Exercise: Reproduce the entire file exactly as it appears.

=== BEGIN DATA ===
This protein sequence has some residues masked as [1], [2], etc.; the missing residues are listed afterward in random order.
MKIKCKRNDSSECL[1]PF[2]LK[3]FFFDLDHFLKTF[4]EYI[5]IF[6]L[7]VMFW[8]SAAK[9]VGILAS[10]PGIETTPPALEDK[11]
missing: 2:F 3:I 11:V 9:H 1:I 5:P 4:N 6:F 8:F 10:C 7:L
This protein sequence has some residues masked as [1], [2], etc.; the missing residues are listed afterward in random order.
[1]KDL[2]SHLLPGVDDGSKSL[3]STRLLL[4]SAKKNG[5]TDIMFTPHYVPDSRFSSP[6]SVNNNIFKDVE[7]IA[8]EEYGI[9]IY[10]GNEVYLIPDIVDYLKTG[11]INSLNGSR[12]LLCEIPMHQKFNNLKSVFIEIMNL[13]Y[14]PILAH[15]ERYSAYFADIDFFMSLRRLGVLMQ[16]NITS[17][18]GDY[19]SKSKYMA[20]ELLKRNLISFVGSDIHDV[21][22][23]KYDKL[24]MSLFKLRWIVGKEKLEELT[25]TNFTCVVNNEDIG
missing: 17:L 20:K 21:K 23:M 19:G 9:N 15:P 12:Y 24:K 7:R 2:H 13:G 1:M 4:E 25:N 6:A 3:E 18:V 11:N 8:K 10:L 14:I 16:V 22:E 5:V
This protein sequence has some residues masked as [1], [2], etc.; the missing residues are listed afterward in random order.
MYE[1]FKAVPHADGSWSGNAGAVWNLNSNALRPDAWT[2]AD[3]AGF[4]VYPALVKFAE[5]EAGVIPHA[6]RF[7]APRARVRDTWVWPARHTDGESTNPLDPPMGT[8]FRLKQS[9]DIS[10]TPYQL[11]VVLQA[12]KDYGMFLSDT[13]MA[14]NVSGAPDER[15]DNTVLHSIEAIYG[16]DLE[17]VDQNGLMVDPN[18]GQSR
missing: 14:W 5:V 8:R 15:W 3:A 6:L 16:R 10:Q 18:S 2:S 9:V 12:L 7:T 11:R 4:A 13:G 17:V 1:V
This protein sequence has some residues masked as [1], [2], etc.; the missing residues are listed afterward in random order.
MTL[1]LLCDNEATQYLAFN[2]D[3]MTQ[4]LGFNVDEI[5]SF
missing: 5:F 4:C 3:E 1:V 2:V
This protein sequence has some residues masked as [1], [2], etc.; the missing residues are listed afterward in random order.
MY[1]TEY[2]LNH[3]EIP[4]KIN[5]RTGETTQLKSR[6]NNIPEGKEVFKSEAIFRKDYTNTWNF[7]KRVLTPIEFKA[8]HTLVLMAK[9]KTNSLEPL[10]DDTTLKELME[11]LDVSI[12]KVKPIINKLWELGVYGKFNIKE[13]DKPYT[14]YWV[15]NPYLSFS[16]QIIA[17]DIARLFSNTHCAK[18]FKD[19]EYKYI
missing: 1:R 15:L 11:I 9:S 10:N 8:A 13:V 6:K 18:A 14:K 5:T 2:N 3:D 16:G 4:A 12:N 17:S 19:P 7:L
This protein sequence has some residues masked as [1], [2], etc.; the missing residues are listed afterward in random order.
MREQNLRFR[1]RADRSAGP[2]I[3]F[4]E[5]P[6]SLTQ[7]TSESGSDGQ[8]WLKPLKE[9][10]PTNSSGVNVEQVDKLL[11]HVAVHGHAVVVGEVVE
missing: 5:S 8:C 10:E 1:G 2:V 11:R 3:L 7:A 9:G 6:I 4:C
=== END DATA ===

This protein sequence has some residues masked as [1], [2], etc.; the missing residues are listed afterward in random order.
MKIKCKRNDSSECL[1]PF[2]LK[3]FFFDLDHFLKTF[4]EYI[5]IF[6]L[7]VMFW[8]SAAK[9]VGILAS[10]PGIETTPPALEDK[11]
missing: 2:F 3:I 11:V 9:H 1:I 5:P 4:N 6:F 8:F 10:C 7:L
This protein sequence has some residues masked as [1], [2], etc.; the missing residues are listed afterward in random order.
[1]KDL[2]SHLLPGVDDGSKSL[3]STRLLL[4]SAKKNG[5]TDIMFTPHYVPDSRFSSP[6]SVNNNIFKDVE[7]IA[8]EEYGI[9]IY[10]GNEVYLIPDIVDYLKTG[11]INSLNGSR[12]LLCEIPMHQKFNNLKSVFIEIMNL[13]Y[14]PILAH[15]ERYSAYFADIDFFMSLRRLGVLMQ[16]NITS[17][18]GDY[19]SKSKYMA[20]ELLKRNLISFVGSDIHDV[21][22][23]KYDKL[24]MSLFKLRWIVGKEKLEELT[25]TNFTCVVNNEDIG
missing: 17:L 20:K 21:K 23:M 19:G 9:N 15:P 12:Y 24:K 7:R 2:H 13:G 1:M 4:E 25:N 6:A 3:E 18:V 11:N 8:K 10:L 14:I 16:V 22:E 5:V
This protein sequence has some residues masked as [1], [2], etc.; the missing residues are listed afterward in random order.
MYE[1]FKAVPHADGSWSGNAGAVWNLNSNALRPDAWT[2]AD[3]AGF[4]VYPALVKFAE[5]EAGVIPHA[6]RF[7]APRARVRDTWVWPARHTDGESTNPLDPPMGT[8]FRLKQS[9]DIS[10]TPYQL[11]VVLQA[12]KDYGMFLSDT[13]MA[14]NVSGAPDER[15]DNTVLHSIEAIYG[16]DLE[17]VDQNGLMVDPN[18]GQSR
missing: 14:W 5:V 8:R 15:W 3:A 6:L 16:R 10:Q 18:S 2:S 9:V 12:L 7:T 11:R 4:A 13:G 17:V 1:V
This protein sequence has some residues masked as [1], [2], etc.; the missing residues are listed afterward in random order.
MTL[1]LLCDNEATQYLAFN[2]D[3]MTQ[4]LGFNVDEI[5]SF
missing: 5:F 4:C 3:E 1:V 2:V
This protein sequence has some residues masked as [1], [2], etc.; the missing residues are listed afterward in random order.
MY[1]TEY[2]LNH[3]EIP[4]KIN[5]RTGETTQLKSR[6]NNIPEGKEVFKSEAIFRKDYTNTWNF[7]KRVLTPIEFKA[8]HTLVLMAK[9]KTNSLEPL[10]DDTTLKELME[11]LDVSI[12]KVKPIINKLWELGVYGKFNIKE[13]DKPYT[14]YWV[15]NPYLSFS[16]QIIA[17]DIARLFSNTHCAK[18]FKD[19]EYKYI
missing: 1:R 15:L 11:I 9:S 10:N 8:A 13:V 6:K 18:A 14:K 5:T 2:N 3:D 16:G 4:A 12:N 17:S 19:P 7:L
This protein sequence has some residues masked as [1], [2], etc.; the missing residues are listed afterward in random order.
MREQNLRFR[1]RADRSAGP[2]I[3]F[4]E[5]P[6]SLTQ[7]TSESGSDGQ[8]WLKPLKE[9][10]PTNSSGVNVEQVDKLL[11]HVAVHGHAVVVGEVVE
missing: 5:S 8:C 10:E 1:G 2:V 11:R 3:L 7:A 9:G 6:I 4:C